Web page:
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    Update: the WDS server is also pinging right (check printscreen). And i've set the VM's BIOS to do a network boot. Nothing happened (check print screen 2). My guess is that there's a bit of tweaking to do with the network options of VMWARE workstation. There's loads of tutorials on google covering the subject of how to create virtual labs/private networks within vmware, but i was hoping that one of you would explain it to me because there not specific, as in, they (understandably) don't mention the use of windows 2k3 to create a virtual network.
     

    Attached Files:

    Certifications: MCDST
  14. MLP

    MLP Kilobyte Poster

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    Hi again

    Right, VMWare Workstation - I've never actually used it myself, so I can't really help with it. That said, on the server there is a couple of things worth checking.

    First of all, ensure your DHCP server is authorised to give out addresses. Do this by launching the DHCP management tool, and expand the DHCP node. If there is a red arrow next to your server name, like in the picture, right click it, and select Authorise. Then refresh, and the red arrow should turn into a green arrow. This means that the server is now allowed to start giving out addresses.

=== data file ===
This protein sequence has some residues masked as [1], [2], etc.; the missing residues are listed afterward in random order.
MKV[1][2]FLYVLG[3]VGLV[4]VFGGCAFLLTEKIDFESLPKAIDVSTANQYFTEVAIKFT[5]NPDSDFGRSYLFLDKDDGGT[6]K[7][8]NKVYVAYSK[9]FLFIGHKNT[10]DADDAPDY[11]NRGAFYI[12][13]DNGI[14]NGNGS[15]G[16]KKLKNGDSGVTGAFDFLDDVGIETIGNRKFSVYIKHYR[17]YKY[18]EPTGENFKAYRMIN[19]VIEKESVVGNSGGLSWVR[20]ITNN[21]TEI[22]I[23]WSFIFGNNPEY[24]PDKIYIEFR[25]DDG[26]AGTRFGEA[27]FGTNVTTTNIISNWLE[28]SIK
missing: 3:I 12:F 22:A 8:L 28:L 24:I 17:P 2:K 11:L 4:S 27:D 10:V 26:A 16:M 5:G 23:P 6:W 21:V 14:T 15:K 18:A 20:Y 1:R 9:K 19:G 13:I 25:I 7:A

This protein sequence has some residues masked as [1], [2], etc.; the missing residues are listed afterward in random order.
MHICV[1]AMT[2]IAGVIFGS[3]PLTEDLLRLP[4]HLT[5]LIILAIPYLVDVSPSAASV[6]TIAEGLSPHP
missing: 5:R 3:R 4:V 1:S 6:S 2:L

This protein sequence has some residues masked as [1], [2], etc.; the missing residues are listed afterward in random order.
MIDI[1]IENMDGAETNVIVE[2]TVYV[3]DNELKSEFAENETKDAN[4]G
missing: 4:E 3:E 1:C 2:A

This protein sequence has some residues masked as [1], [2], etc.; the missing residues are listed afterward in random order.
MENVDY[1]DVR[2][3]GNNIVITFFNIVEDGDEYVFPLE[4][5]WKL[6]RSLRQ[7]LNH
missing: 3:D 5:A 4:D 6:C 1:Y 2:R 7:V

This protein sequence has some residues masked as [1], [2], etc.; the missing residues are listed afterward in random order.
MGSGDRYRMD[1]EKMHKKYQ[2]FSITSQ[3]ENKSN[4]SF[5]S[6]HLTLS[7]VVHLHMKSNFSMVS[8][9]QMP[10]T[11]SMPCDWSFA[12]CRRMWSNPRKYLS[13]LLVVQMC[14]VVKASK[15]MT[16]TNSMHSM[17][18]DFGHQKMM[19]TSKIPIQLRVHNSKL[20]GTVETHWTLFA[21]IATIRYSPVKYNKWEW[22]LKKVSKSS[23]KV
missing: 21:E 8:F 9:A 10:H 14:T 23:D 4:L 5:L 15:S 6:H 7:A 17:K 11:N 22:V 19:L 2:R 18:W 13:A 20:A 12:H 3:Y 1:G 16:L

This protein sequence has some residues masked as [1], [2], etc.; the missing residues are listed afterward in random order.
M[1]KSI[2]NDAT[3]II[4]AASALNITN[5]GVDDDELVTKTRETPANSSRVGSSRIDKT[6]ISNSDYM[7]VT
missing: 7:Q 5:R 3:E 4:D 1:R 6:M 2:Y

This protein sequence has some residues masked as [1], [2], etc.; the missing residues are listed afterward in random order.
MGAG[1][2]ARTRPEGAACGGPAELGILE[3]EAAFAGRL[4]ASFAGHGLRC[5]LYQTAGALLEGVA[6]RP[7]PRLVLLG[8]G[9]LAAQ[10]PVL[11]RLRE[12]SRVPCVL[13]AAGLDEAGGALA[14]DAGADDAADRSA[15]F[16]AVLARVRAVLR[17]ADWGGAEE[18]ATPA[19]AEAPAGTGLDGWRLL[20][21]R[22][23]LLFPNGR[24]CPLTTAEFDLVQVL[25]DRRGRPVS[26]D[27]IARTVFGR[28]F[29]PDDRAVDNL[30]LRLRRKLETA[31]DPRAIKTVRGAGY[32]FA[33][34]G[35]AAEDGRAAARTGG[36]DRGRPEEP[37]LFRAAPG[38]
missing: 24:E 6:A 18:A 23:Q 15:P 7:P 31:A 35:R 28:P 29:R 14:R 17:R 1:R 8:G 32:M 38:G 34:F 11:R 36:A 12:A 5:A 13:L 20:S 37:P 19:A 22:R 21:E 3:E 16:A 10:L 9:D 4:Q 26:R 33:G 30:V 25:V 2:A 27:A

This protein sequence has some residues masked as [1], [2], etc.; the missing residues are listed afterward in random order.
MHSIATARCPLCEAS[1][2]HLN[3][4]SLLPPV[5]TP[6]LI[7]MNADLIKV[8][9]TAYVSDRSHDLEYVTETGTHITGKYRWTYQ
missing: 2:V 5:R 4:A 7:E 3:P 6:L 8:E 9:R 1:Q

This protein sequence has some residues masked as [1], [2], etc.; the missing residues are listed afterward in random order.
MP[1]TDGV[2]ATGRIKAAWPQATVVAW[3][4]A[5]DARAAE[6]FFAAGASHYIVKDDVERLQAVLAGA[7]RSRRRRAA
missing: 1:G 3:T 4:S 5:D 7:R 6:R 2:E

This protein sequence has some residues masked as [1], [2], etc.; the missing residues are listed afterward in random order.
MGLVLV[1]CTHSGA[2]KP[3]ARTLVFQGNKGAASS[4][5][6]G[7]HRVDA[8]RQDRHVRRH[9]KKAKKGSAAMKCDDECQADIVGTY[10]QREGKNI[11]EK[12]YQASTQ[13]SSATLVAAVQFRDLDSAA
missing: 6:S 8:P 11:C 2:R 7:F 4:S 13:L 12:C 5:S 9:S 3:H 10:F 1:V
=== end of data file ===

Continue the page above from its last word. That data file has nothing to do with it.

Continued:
I don't have WDS set up on my server at the moment, but am just downloading SP2, as I need to test a few things anyway. When I have, I'll check WDS, but from memory, I'm sure there is something that needs to be done, like authorise the server, in WDS. When I've tried it, i'll let you know.

    Maria
     

    Attached Files:

    Certifications: HND Computing
    WIP: 70-680, 70-270, 70-290
  15. hugorilho

    hugorilho Byte Poster

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    The scope is activated and the DHCP server is authorized to hand out IP adresses. I will carry on googling until I find some kind of solution. Thank you all for your help. I'll post back if anything happens.
     
    Certifications: MCDST
  16. Sparky
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    Sparky Zettabyte Poster Moderator

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    Its basically your server name and the internal domain name all together.
     
    Certifications: MSc MCSE MCSA:M MCSA:S MCITP:EA MCTS(x5) Security+ Network+ A+
    WIP: Exchange 2007\2010
  17. hugorilho

    hugorilho Byte Poster

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    Hi guys! After more than one day trying to figure this stuff out, I need your assistance. So, I've done all the necessary tweeking in VMWare workstation, as in, i've created a custom virtual network and both guest vm's (win 2k3 and a brand new vm where I want to install win xp pro via WDS server i've ste up in win2k3) are connected to that virtual network. Now, what I need to do is work with active directory which I is pretty much a novelty for me. But I'm guessing that I should add the brand new vm to the AD server. The server is configured to respond to DHCP requests from any computer (known or unknown) but the VM still doesn't find a DHCP server and therefore cannot boot from the WDS. What should I do?
     
    Certifications: MCDST